Do you have COVID? Your symptoms may depend on your vaccination status

The coronavirus that causes COVID-19 is really starting to sink in.

Now that it is settling in for a long stay among mankind, researchers are finding that the symptoms it causes are increasingly resembling those of the flu, colds and even allergies.

Among the vaccinated, this tendency has become particularly pronounced. But even when unvaccinated people are infected, they often report a series of generalized symptoms that could pass for one of many other common infections, all of which are currently on the rise in the United States.

The latest update comes from the Zoe Health Study, a COVID-19 symptom tracker designed by researchers at Harvard, Stanford and King’s College in London. Results reflect symptoms reported over the past few weeks by users of the Zoe COVID study app in the UK, where new COVID cases have risen worryingly.

For example: sneezing is now a very common symptom of COVID-19, reported more and more often by vaccinated people.

It appears to be part of a change in COVID-19 symptoms introduced by the Omicron variant, said Dr. John O’Horo, an infectious disease physician at the Mayo Clinic in Rochester, Minnesota. Omicron infections cause more upper respiratory tract symptoms. than infections triggered by earlier variants, which were more likely to lead to pneumonia and other lower respiratory illnesses.

These days, O’Horo said, “I don’t think it’s really possible, from the early symptoms of patients, to distinguish COVID from what we’ve long called ‘flu-like illnesses.’ ” This means coronavirus tests will be an important tool in distinguishing between influenza and COVID-19, he added.

Continuing testing will also help the CDC track the progress of COVID-19 and pave the way for patients infected with the coronavirus who are at risk of becoming seriously ill to be referred for antivirals and other treatments.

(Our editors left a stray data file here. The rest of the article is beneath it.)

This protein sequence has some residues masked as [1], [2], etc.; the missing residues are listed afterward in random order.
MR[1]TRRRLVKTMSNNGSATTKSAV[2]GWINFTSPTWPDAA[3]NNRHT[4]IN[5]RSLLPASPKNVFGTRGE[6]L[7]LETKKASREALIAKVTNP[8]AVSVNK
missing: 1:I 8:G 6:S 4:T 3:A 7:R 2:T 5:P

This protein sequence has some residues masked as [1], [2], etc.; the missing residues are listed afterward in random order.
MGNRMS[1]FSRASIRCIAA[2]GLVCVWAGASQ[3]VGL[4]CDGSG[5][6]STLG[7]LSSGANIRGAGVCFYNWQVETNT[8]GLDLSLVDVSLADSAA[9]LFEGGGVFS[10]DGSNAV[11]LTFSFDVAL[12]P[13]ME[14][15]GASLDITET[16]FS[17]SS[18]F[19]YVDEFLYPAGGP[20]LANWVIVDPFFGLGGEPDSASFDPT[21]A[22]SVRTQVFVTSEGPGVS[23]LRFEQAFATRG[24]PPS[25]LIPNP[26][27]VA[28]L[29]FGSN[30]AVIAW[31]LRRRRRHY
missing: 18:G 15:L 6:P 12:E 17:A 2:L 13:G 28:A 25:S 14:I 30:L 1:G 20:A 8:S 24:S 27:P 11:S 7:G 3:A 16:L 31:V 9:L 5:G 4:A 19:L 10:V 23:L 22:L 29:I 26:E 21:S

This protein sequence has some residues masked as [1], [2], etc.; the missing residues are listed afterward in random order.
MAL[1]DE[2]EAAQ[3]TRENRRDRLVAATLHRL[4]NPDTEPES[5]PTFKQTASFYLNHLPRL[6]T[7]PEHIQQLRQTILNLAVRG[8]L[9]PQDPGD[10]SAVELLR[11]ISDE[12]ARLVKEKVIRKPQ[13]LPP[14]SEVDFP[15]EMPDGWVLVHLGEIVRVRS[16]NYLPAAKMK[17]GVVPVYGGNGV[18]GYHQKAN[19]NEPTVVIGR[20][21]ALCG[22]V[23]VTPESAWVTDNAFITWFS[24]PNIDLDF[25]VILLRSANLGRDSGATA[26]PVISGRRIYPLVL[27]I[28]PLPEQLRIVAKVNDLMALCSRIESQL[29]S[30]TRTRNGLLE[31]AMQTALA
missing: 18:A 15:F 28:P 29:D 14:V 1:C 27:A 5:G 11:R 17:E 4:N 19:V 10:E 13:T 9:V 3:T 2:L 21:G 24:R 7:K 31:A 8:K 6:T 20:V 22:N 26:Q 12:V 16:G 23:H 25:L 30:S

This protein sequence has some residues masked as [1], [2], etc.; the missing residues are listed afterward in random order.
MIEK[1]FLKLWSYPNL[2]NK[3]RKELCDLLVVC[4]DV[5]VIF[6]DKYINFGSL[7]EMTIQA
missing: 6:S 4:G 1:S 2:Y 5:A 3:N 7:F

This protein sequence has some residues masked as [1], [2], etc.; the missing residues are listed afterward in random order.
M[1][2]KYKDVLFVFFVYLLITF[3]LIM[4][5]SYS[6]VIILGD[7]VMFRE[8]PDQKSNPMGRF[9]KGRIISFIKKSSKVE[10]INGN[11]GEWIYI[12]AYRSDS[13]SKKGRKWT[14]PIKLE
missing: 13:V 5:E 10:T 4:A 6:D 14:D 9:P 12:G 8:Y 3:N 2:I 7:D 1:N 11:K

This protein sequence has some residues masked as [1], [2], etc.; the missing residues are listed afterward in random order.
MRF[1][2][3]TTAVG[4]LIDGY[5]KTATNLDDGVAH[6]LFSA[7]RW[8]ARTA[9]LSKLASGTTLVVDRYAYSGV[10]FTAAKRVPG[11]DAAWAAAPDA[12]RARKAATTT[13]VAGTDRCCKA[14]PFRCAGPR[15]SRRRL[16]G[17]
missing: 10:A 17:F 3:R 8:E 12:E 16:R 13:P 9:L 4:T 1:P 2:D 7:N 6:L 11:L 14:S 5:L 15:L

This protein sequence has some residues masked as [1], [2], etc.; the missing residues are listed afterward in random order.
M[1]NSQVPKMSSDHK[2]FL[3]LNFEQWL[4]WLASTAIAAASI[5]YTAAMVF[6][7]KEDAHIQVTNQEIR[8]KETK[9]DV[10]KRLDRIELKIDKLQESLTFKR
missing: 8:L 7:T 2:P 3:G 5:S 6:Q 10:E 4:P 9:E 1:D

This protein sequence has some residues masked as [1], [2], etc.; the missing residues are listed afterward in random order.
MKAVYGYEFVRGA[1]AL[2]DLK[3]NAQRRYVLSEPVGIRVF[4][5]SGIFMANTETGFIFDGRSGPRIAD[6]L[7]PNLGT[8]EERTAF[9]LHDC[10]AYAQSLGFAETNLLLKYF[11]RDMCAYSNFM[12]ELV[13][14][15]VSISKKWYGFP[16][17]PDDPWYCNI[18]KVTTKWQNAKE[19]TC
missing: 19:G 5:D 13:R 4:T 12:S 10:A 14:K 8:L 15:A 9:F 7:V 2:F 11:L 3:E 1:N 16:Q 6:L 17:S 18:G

From the earliest days of the pandemic, fever, cough and shortness of breath were considered hallmark symptoms of COVID-19. Several months into the pandemic, the Centers for Disease Control and Prevention added chills, muscle aches, headaches and sore throats.

Before long, patient apps and websites drew the CDC’s attention to loss of taste and smell, as well as rarer symptoms such as “COVID fingers” and “COVID toes.” – two examples of rashes that are sometimes a patient’s only sign of illness.

Zoe Health’s new update on common COVID-19 symptoms saw the most notable changes in reports of people who received at least two doses of the vaccine before becoming infected. For this group, shortness of breath, which had long been in the top five, was downgraded to the 28th most frequently cited symptom. Loss of smell is now #6 – still quite common. And the fever is now No. 8.

The new symptom grading for people who have received at least two doses of the vaccine is as follows:

1. Sore throat
2. Runny nose
3. Stuffy nose
4. Persistent cough
5. Headaches

Reports of sneezing as a COVID symptom emerged from people who had received at least one dose of the vaccine. But sneezing was not widely reported by those who weren’t vaccinated.

Yet the suite of symptoms reported by unvaccinated people was not dramatically different from those reported by fully vaccinated but unvaccinated people. For the most part, they just appeared in a different order:

1. Headaches
2. Sore throat
3. Runny nose
4. Fever
5. Persistent cough

And for those who only received a single dose of vaccine, sneezing made the list instead of fever or a stuffy nose:

1. Headaches
2. Runny nose
3. Sore throat
4. Sneeze
5. Persistent cough

In the United States, online apps that tracked COVID-19 symptoms over time never gained much traction due to political suspicions and privacy concerns, said Enbal Shacham, professor of behavioral health and of Science at Saint Louis University’s College of Public Health and Social Justice.

Shachem and his colleagues have designed such an app, and Google and Apple have also launched one. But their use was limited by the fact that symptom data collection was incidental to the main design of the apps – to facilitate contact tracing.

This has deprived researchers and public health officials of important information about how a coronavirus infection unfolds and how that clinical picture has changed over time, Shacham said. Physicians have a clear idea of ​​the clinical pathways critically ill patients follow because they are in hospitals under observation, but the mild and moderate illnesses that account for the majority of COVID-19 cases are less well understood.

“We could have a lot more information about when people’s symptoms appear, how they change over time, how people’s experiences differ,” she said. “We really could know so much more, and in real time, than we do.”

Leave a Comment